Implant to Treat Central Sleep Apnea Approved by FDA

October 06, 2017

The US Food and Drug Administration (FDA) today approved an implantable device that treats moderate-to-severe central sleep apnea (CSA) by stimulating a nerve to move a patient's diaphragm when the brain doesn't.

The device, called the remedē System (Respicardia), is a battery pack implanted in the upper chest under the skin. The device's tiny wires send electrical current to the phrenic nerve, which descends from the neck to innervate the diaphragm.

In CSA, the brain doesn't send the usual signals down the phrenic nerve to cause the diaphragm to breathe. CSA increases the risk for conditions such as high blood pressure, heart attack, heart failure, stroke, obesity, and diabetes.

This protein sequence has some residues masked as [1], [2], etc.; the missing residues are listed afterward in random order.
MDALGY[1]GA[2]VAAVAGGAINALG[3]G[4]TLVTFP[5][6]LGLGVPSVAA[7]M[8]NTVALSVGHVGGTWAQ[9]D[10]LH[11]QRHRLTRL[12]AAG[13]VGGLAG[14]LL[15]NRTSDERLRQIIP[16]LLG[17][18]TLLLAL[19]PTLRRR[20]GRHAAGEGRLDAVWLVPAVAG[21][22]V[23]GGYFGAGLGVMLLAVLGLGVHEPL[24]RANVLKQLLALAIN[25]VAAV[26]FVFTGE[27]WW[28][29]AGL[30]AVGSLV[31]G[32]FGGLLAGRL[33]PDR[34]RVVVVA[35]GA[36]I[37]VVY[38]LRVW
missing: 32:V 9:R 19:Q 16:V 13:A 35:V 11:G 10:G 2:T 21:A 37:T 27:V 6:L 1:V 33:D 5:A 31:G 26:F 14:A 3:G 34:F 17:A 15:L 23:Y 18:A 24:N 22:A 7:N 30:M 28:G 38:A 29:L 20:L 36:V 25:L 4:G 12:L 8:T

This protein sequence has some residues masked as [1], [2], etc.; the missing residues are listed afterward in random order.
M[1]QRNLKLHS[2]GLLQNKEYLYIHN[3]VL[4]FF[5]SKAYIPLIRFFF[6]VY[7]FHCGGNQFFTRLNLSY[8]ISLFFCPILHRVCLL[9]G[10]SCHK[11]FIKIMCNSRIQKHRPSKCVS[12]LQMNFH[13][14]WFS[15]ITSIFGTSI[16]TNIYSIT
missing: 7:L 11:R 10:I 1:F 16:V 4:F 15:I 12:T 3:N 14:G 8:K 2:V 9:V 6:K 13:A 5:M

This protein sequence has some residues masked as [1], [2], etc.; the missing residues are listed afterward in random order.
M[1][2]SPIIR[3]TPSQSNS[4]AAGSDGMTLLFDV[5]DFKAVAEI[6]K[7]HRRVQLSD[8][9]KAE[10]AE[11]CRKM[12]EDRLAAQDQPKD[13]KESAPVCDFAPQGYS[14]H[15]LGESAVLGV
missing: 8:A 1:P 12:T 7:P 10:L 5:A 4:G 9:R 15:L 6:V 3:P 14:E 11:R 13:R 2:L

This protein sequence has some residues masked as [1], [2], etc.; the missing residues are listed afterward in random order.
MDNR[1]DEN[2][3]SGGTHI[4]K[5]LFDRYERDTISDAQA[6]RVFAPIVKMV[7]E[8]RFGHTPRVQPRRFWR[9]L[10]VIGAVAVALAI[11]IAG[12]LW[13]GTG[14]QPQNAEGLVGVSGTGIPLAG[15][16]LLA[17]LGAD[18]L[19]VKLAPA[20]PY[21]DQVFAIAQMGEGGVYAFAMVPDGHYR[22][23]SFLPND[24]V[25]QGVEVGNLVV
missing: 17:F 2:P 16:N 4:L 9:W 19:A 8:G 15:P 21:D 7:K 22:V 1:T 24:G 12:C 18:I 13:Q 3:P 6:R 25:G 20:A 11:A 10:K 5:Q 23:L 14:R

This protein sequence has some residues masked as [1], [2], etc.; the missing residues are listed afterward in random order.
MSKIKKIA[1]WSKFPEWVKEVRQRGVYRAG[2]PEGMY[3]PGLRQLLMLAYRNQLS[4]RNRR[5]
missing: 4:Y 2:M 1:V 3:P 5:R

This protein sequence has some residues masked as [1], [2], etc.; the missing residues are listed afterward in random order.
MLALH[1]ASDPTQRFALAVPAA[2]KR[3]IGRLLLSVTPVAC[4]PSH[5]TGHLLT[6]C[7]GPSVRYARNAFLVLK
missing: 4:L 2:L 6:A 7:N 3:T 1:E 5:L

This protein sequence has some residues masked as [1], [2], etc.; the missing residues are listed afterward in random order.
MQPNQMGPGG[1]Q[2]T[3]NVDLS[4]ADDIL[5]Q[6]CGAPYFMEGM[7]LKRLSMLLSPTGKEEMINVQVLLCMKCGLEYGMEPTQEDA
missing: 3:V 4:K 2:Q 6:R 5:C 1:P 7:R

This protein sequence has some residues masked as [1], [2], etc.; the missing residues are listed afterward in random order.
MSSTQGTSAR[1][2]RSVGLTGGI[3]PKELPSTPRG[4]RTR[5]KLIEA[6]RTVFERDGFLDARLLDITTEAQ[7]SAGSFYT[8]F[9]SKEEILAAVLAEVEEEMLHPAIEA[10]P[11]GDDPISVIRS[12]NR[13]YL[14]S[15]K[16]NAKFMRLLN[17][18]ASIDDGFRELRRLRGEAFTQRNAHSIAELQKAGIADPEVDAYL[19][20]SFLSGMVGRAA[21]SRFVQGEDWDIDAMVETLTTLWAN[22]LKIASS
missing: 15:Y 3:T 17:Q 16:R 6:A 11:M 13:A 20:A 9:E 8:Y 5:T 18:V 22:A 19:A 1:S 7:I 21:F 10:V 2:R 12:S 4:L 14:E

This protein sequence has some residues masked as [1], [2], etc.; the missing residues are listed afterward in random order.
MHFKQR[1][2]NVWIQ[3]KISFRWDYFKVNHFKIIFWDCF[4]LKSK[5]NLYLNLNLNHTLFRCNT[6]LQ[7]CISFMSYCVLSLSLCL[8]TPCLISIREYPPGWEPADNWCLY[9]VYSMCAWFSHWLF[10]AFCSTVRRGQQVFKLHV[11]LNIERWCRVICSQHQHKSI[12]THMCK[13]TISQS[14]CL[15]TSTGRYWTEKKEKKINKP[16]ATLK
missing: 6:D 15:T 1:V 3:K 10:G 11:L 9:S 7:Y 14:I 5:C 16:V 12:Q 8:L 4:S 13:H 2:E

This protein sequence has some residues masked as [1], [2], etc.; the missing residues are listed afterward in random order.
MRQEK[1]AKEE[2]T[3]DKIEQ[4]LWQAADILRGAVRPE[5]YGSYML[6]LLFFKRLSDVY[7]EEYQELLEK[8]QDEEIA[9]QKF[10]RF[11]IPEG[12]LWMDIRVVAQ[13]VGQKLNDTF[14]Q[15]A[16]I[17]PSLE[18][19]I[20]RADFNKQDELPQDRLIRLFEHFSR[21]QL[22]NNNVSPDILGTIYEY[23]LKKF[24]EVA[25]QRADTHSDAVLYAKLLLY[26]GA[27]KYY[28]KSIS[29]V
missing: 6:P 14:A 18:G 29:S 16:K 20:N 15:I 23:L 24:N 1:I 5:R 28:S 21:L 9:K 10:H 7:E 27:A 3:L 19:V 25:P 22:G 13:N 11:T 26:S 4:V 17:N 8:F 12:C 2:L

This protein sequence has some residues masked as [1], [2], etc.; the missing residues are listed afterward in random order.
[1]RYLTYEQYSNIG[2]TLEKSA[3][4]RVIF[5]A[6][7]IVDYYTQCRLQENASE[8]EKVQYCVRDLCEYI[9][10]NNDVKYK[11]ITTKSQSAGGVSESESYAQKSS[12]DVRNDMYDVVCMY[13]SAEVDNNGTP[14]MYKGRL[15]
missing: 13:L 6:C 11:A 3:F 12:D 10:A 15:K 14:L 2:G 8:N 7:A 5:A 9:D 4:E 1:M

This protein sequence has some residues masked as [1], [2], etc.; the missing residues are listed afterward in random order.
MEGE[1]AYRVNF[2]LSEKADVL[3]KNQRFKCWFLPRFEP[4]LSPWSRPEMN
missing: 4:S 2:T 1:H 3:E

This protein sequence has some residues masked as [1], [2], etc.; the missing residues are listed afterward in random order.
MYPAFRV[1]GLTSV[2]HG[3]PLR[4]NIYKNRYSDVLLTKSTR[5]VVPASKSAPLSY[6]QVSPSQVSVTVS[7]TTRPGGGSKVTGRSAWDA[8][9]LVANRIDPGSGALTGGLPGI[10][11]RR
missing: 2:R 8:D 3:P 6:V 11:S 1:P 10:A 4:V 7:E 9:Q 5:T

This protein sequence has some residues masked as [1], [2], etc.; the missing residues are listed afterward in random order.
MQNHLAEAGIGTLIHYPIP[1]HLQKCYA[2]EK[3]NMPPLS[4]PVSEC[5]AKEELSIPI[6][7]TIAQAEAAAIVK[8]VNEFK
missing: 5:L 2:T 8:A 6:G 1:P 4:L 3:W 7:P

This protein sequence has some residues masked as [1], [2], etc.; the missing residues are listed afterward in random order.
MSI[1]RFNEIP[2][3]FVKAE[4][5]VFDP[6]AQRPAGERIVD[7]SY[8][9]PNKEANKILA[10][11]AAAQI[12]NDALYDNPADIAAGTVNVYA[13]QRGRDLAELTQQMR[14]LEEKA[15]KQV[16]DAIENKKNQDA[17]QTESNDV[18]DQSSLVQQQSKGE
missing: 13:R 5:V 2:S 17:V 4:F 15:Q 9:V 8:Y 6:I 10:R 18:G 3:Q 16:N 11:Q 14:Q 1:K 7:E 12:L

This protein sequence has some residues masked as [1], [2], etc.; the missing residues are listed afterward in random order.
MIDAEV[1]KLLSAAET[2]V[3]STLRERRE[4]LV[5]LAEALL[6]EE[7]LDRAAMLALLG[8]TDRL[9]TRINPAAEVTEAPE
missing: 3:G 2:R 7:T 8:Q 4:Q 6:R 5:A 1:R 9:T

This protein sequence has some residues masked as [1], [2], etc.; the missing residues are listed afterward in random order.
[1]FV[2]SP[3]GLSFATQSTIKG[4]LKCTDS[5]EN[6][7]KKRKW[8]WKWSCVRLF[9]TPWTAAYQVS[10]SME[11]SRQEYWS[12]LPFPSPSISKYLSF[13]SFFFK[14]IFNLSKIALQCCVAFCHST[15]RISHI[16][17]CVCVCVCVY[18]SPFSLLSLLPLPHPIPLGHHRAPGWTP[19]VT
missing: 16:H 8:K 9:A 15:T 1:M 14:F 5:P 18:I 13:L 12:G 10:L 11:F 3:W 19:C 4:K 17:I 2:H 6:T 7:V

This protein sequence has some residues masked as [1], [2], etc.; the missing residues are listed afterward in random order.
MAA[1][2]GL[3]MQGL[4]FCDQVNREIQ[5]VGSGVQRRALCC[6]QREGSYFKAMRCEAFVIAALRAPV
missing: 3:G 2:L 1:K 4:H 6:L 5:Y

The FDA determined that the remedē System was safe and effective based on clinical-trial results for 141 patients. After 6 months, 51% of patients implanted with an active remedē System saw at least a 50% reduction in their apnea-hypopnea index (AHI), which measures the severity and frequency of sleep apnea, the agency said in a news release. In contrast, AHI decreased by only 11% for control-group patients who had an implanted device that was turned off.

Concomitant device interaction, implant site infection, swelling, and local tissue damage or pocket erosion were the most common adverse events observed in the trial.

The remedē System is not recommended for patients with an active infection or those undergoing magnetic resonance imaging, according to the FDA. And it's not meant for patients diagnosed with obstructive sleep apnea, in which partial or complete closure of the upper airway interferes with breathing.

More information about today's announcement is available on the FDA website.

Follow Robert Lowes on Twitter @LowesRobert


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